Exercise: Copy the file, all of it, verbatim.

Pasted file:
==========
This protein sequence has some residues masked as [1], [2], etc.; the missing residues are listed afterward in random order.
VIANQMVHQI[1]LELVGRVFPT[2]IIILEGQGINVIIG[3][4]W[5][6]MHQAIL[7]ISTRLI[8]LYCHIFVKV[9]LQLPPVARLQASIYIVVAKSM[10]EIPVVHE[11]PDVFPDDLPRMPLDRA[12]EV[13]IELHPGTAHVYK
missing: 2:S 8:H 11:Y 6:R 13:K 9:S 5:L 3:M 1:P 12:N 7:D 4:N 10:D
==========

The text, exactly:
This protein sequence has some residues masked as [1], [2], etc.; the missing residues are listed afterward in random order.
VIANQMVHQI[1]LELVGRVFPT[2]IIILEGQGINVIIG[3][4]W[5][6]MHQAIL[7]ISTRLI[8]LYCHIFVKV[9]LQLPPVARLQASIYIVVAKSM[10]EIPVVHE[11]PDVFPDDLPRMPLDRA[12]EV[13]IELHPGTAHVYK
missing: 2:S 8:H 11:Y 6:R 13:K 9:S 5:L 3:M 1:P 12:N 7:D 4:N 10:D